Data analysis made easy: The aim of an intelligent chatbot, developed within the scope of a research project at Paderborn University, is to allow users to evaluate large data volumes quickly and easily. As a rule, more expensive tools, programming skills, and experts are required for this purpose, which is a cost factor that should not be underestimated, particularly for small and medium-sized enterprises. Created as a web-based platform, the chatbot helps users perform independent analysis of their data. The “Intelligent Data Science Chatbot” project, now concluded, was ensconced in the “Software Campus” research program, the goal of the latter being to train future IT executives as well as to promote innovative research projects. The funding measure forms part of the High-Tech Strategy IKT 2020 of the Federal Ministry of Education and Research (FMER).
Professor Axel-Cyrille Ngonga Ngomo, head of the “Data Science” specialist group, explains: “Users can upload their own data to the platform for analysis. In the process, they interact with the chatbot via natural speech in the form of text messages in order to control the application. The commands and applications contained in such messages are forwarded to the backend. Various visualisations, tabular views of data sets, and clustering processes are available as analysis tools. In a cluster analysis the data are broken down in previously selected columns into clusters, i.e. groups, based on their similarities. The chatbot also supports users by making recommendations.”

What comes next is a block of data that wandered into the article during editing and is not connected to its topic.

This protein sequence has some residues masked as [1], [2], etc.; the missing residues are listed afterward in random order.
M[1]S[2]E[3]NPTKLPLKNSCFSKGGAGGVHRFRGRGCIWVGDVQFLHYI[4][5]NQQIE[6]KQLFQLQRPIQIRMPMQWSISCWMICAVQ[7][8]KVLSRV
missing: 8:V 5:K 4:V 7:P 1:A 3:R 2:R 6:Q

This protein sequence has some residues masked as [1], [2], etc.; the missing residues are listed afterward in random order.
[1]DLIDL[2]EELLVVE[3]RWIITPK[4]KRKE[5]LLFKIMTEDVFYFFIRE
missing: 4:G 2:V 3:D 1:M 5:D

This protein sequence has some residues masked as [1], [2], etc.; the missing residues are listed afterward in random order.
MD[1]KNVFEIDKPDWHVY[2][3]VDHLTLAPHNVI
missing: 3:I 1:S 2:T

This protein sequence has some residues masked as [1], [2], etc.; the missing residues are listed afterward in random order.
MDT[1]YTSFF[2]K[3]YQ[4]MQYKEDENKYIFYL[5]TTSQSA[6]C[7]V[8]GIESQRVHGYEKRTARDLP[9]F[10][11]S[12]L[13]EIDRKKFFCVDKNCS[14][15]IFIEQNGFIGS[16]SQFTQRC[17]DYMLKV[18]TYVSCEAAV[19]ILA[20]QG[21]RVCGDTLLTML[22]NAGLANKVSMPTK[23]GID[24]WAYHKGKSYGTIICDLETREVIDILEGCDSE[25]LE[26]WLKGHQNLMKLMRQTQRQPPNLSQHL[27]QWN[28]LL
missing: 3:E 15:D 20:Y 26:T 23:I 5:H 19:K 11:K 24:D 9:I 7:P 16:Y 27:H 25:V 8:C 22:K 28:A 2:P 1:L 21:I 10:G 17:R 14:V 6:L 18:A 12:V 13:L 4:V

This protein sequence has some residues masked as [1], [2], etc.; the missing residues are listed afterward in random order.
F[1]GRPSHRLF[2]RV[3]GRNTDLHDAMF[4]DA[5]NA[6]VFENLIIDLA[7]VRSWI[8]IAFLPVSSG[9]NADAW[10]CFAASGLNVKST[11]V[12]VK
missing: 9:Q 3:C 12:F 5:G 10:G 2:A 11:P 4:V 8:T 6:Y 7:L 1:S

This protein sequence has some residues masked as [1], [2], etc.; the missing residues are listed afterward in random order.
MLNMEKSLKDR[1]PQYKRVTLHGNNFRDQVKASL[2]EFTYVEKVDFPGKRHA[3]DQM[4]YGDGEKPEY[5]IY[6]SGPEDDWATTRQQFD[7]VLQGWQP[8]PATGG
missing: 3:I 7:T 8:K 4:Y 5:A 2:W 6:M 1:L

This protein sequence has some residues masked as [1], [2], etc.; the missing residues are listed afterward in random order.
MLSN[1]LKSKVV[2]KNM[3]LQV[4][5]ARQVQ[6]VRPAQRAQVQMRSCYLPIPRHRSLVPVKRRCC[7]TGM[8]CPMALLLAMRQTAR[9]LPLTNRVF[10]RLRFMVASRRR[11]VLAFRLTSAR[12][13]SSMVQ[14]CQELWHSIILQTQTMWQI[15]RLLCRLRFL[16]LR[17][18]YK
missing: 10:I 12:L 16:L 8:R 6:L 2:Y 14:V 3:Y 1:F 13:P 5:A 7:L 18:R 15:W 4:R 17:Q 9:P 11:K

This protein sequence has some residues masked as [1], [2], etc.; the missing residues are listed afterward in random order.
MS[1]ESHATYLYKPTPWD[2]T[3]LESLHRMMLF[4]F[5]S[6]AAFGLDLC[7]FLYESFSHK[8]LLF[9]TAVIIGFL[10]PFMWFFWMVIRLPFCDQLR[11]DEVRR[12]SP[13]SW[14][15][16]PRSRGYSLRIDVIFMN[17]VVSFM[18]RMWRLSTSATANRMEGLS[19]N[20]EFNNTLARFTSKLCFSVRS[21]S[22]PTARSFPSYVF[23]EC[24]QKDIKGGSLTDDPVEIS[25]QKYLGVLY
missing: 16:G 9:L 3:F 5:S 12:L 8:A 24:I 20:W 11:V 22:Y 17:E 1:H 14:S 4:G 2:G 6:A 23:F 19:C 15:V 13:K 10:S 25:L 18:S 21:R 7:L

Professional data analysis tools continue to be difficult for average users to operate. This is where the chatbot, which already exists as a prototype, can help: “It is almost as if end users are communicating with a personal assistant conducting the data analysis in the background. That not only facilitates access, it also saves a considerable amount of time”, explains Michael Röder, head of the Data Analysis Group in Ngonga’s team. The web-based structure also allows modern forms of dissemination, for instance with a software-as-a-service model, in which users all over the world can interact with the chatbot through an Internet connection and a web browser. No additional software must be installed on the end device. “That also makes it simpler to upgrade the chatbot, as updates and upgrades can be installed centrally”, adds Röder.
According to Project Manager Nikit Srivastava, the prototype can make a particularly significant contribution to the digitalisation of medium-sized enterprises thanks to its low-threshold mode of operation. The findings acquired in the data analysis could be directly applied in the company, e.g. for optimising internal workflows. An initial evaluation has already shown that the chatbot fared better with the test persons compared with two commonly used data analysis programs.